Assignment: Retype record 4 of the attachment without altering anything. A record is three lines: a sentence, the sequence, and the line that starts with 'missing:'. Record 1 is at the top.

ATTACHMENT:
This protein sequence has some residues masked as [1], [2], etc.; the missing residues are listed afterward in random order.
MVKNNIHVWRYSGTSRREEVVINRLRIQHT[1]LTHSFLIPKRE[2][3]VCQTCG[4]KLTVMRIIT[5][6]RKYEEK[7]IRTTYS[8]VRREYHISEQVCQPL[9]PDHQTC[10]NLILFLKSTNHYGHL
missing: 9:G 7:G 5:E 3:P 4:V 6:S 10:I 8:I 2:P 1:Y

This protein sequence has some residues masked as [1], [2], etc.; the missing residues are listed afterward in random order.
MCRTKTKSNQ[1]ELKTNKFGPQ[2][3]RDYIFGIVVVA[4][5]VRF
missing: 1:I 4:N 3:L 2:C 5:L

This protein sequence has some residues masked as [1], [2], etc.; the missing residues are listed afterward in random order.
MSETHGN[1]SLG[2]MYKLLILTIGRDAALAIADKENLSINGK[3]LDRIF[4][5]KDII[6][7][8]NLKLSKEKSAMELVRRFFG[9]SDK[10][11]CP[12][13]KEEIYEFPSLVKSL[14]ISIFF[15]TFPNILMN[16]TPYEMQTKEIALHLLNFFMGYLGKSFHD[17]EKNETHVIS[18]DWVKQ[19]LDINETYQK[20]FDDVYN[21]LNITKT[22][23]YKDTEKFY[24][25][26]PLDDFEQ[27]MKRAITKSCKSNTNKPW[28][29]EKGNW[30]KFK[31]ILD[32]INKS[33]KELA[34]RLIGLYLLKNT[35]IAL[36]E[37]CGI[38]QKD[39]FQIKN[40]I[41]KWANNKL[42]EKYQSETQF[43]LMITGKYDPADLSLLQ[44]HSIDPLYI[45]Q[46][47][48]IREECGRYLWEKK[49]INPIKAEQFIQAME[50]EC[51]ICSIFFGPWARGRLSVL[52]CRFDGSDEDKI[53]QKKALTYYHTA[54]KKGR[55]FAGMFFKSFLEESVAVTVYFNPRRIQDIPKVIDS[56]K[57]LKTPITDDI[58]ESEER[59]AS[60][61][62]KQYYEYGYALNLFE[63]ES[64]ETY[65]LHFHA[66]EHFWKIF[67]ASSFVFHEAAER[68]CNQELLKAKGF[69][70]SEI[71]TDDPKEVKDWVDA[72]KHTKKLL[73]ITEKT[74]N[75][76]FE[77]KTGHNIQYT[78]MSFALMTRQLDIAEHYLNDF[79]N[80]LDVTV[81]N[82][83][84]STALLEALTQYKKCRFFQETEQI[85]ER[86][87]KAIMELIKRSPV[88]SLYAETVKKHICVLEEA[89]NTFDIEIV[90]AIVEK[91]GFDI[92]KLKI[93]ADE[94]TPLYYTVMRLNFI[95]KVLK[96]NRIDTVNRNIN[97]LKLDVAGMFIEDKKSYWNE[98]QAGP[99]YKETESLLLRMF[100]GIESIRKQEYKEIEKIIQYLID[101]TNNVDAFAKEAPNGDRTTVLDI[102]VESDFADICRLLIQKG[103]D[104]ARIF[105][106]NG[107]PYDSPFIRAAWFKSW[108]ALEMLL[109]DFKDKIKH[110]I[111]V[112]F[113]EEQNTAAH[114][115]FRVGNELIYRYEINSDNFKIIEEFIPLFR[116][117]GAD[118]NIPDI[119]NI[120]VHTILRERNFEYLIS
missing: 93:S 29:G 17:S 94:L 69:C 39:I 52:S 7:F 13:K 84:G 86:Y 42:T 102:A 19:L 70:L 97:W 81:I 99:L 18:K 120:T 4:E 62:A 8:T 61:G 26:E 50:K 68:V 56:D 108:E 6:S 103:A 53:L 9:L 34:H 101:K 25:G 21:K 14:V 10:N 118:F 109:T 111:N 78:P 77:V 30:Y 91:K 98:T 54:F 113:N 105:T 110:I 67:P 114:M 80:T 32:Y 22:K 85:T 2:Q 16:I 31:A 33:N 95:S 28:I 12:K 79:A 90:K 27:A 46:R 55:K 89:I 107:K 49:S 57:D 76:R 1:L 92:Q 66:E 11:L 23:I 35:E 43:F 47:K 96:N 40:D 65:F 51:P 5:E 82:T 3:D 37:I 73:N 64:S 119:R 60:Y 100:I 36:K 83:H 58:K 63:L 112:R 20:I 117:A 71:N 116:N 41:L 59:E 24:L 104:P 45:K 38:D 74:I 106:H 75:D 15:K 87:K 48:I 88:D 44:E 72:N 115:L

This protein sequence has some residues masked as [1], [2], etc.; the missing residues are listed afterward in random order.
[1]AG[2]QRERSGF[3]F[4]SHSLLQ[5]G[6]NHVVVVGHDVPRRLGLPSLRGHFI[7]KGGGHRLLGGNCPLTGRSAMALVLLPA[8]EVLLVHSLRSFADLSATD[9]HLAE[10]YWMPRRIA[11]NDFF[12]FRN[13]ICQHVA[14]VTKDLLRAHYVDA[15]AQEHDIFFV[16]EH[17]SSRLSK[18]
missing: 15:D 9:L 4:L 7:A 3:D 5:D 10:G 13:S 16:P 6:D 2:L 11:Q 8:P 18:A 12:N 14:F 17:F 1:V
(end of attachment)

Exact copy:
This protein sequence has some residues masked as [1], [2], etc.; the missing residues are listed afterward in random order.
[1]AG[2]QRERSGF[3]F[4]SHSLLQ[5]G[6]NHVVVVGHDVPRRLGLPSLRGHFI[7]KGGGHRLLGGNCPLTGRSAMALVLLPA[8]EVLLVHSLRSFADLSATD[9]HLAE[10]YWMPRRIA[11]NDFF[12]FRN[13]ICQHVA[14]VTKDLLRAHYVDA[15]AQEHDIFFV[16]EH[17]SSRLSK[18]
missing: 15:D 9:L 4:L 7:A 3:D 5:D 10:G 13:S 16:P 6:D 2:L 11:Q 8:P 18:A 12:N 14:F 17:F 1:V